In these times of the Quarantini and Zoom happy hours, I thought it would be worthwhile to look into potential effects of alcohol consumption on well-being in these COVID-19 times. I asked this question of Google – and got over 600,000 hits! Clearly this is on a lot of people’s minds!! In fact, early on there was a surge of posts claiming that drinking alcohol was actually protective against the virus. After all – the key ingredient in hand sanitizer is alcohol – so by extension….this might make sense?? Definitely not!!! And thankfully, there have been numerous articles – including from the World Health Organization (WHO) completely debunking this myth. However, liquor stores/distributors were declared essential businesses in the first days of our national shutdown and in March liquor sales increased by more than 55%, while online liquor sales were up by 250%. Restaurants – not yet open for dining – are offering home delivery and carryout cocktails. Clearly, alcohol consumption is up now- as has occurred during previous stressful times such as post 9/11 or after Katrina or Hurricane Sandy. It is not uncommon to turn to drinking for stress relief and our now virtual social interaction. Last Saturday SNL even did a skit entitled Let Kids Drink as a way of relieving some of the stresses of families being isolated together. But what are the dangers here? Long term follow-up studies 3 years after 9/11 and the other stressful events have shown significant increases in alcohol and substance dependence in the general population – and we are likely to be suffering the stress of the current situation far longer than these previous events. And rather than being in any way “protective” heavy alcohol use impairs the immune system and especially lung function, causing acute respiratory distress syndrome (ARDS) which is a major component of COVID-19. Alcohol consumption also negatively impacts sleep duration and quality. So at a time when it seems tempting to have that evening cocktail or wine to induce sleep, the net effect is interrupted and less restorative sleep.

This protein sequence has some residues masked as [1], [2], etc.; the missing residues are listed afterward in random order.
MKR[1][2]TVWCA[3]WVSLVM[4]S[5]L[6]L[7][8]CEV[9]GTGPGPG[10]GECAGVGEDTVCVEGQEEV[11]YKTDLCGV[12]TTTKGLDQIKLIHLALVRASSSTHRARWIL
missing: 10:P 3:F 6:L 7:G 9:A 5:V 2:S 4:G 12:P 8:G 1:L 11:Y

So what are we to do? For most of us – total abstinence is unrealistic – especially now. The question is how to incorporate some alcohol into a healthy lifestyle – and especially now! The guidelines for healthy alcohol consumption continue to stress 1 drink/day for women and 2 for men and not to exceed twice that amount in any given setting. One way of doing that is to either dilute the alcohol in each drink by making spritzers. This works for wine (inexpensive!!) as well as either sweet or dry vermouth. Or alternate a full glass of water with your drink. Add the water/seltzer to your glass rather than refilling! Try to schedule a couple of alcohol-free days/week. And consider non-alcoholic options. Here are links to a couple of my favorites: